Saturday, November 15, 2003

SLC Punk

My generation is the generation of the procrastitutes: those who wait as long as they can before they sell themselves out.

When the film SLC Punk came out, I watched with some trepidation, because the film is set amidst the people and places of my teenage years. I read a review of the film that said 'placing the story in Salt Lake City strained the credibility of the film', which says a lot about the near total saturation of the dominant culture in SLC, that one of the most active punk scenes in the country would be thought a myth. We were living behind the Zion Curtain, and if you were young and rebellious I can't think of a better place to be... what the hell did you have to rebel against in L.A.?

Much of the film is dead on. Some of it is out of whack, but hell, it's a film. The characters are loosely based on real people, even if some of the things they do and say would never have happened. Heroin Bob and SteveO are real, and no, Heroin Bob didn't die, he's still in SLC. He has a brother named Kim who was always somewhere nearby when Bob was around. SteveO didn't go to Harvard, he went to LA with Karl Alvarez (their band 'Massacre Guys' was awesome) to join 'Descendents' and later, 'ALL', when Milo quit singing for punk bands and went to work as a biochemist. They basically pegged Sean Fightmaster (strangely enough that is his real name)... his epic trip was the stuff of legend, even if he couldn't really remember it later :)

They left out a few people that should have been in there: John Boyle, Janet Tunney-Peck, Brad Collins and Daphne of Raunch Records, Robin, Natalie, Brooke, Jamie Shuman, Chester Ward... and that was just the old guard (and the list is heavily deficient due to my defective memory). The year the movie takes place there was a whole new generation of punks, a very diverse community of people that were really quite socially aware, with whole subcultures of vegetarian/vegan/militant-vegan punks, straight-edge punks, goths, everything from civil disobedience to outright anarchy, plus the inevitable destructomatic bald jocks who thought they were skinheads. On 3 Sept 1984 there was a huge 'Rock Against Reagan' show, right across the street from the hotel where Reagan was staying during his SLC visit... I don't remember just how many people were there, but it was big. The people that are missing from the movie are the real story... the story in the film is just a fictionalized sidenote.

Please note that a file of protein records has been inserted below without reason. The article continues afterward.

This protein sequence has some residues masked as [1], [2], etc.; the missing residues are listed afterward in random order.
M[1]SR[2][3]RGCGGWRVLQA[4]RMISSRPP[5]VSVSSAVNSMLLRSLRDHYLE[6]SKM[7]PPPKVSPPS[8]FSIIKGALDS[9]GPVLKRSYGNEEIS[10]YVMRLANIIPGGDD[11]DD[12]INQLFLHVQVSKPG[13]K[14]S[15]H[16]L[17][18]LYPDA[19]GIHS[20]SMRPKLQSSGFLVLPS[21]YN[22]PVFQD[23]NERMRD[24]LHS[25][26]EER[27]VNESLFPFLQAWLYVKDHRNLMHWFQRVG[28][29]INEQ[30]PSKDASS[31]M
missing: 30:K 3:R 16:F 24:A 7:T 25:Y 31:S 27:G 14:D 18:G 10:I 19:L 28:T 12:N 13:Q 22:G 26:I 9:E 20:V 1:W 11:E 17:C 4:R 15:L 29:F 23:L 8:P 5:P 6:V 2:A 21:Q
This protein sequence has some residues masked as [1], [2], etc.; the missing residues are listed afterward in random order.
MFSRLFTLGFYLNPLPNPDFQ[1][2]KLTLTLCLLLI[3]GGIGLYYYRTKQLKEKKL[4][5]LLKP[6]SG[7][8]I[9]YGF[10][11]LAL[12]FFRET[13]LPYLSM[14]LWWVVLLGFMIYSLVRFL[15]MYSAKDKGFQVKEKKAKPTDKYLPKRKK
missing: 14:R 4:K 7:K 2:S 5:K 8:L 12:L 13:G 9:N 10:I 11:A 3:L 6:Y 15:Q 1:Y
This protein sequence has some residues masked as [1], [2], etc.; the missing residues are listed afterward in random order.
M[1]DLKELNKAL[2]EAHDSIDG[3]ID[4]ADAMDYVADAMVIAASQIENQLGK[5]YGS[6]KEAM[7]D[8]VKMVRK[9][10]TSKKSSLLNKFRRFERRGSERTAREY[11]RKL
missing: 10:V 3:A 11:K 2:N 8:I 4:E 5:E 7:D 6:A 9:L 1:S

Which brings up a point where the film is wrong: SteveO continually refers to himself and Bob as the 'two original punks' in SLC. Pffft. Of course, it is the nature of young rebels to strongly identify with their tribe, and to heap scorn on all others, so while it is theoretically possible that SteveO felt the way Lillard portrays him in the film, it is rather more likely that James Merendino (writer and director of the film) only saw the small part of the scene he had attached himself to. (Merendino was 14 in 1985, I think... things were already starting to fall apart by then. The last show at the Indian Center was in the spring of 1985.)

I myself wasn't an integral part of the core punk scene... they were all about 5 years older than me, which puts me in the 6th grade when the punk scene got ramped up in SLC. A few years later, when I left home, I went to a gig at the Indian Center and afterwards to a party at Hell House (SteveO lived there, as did some ever-changing-but-usually-large number of other punks), where I was a crash-pad grommet for a few months... though I didn't know him, Merendino must have been in the same room as me a few times. I took the scene for granted, which is a shame, because I had no fucking idea just how boring life was going to be later on.

Anyway, having that film exist is like having other people find out your dark little secrets... I have many fond memories of those times, but I've never been able to really express what it was like to people who weren't there. The film is a good first step, for at least now there is some record of that time. BUT: imagine my horror when I saw this. I've also seen quite a few young people who have adopted the name 'Heroin Bob' as their online persona, and I've seen "Heroin Bob is Jesus" and "Heroin Bob's not dead" t-shirts and bumper stickers. There's also a band called 'Deathstar' (comprised of young guys that weren't even zygotes when the movie takes place) who have written a song about Heroin Bob.